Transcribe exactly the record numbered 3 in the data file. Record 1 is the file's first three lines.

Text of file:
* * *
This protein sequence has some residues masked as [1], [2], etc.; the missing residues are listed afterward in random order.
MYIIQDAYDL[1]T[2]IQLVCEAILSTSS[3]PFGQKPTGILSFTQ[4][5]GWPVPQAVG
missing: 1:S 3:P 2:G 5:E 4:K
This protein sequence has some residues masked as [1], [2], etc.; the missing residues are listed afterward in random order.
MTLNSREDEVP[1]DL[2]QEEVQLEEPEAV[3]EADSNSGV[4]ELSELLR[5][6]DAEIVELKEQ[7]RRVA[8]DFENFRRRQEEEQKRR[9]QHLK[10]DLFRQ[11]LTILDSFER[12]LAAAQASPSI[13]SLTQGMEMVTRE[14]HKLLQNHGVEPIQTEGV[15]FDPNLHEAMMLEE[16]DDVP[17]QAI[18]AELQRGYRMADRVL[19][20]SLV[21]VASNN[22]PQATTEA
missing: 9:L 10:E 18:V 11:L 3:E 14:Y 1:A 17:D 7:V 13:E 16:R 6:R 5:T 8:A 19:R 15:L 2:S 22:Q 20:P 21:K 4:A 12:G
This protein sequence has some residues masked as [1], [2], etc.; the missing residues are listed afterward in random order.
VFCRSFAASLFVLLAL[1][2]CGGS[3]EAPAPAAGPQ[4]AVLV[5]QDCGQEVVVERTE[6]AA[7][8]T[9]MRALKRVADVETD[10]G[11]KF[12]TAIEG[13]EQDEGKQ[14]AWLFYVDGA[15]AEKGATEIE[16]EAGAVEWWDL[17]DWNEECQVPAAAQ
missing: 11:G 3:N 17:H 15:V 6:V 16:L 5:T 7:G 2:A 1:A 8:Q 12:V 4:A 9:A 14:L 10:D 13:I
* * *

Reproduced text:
This protein sequence has some residues masked as [1], [2], etc.; the missing residues are listed afterward in random order.
VFCRSFAASLFVLLAL[1][2]CGGS[3]EAPAPAAGPQ[4]AVLV[5]QDCGQEVVVERTE[6]AA[7][8]T[9]MRALKRVADVETD[10]G[11]KF[12]TAIEG[13]EQDEGKQ[14]AWLFYVDGA[15]AEKGATEIE[16]EAGAVEWWDL[17]DWNEECQVPAAAQ
missing: 11:G 3:N 17:H 15:V 6:V 16:L 5:T 7:G 2:A 1:A 8:Q 12:V 4:A 9:A 14:L 10:D 13:I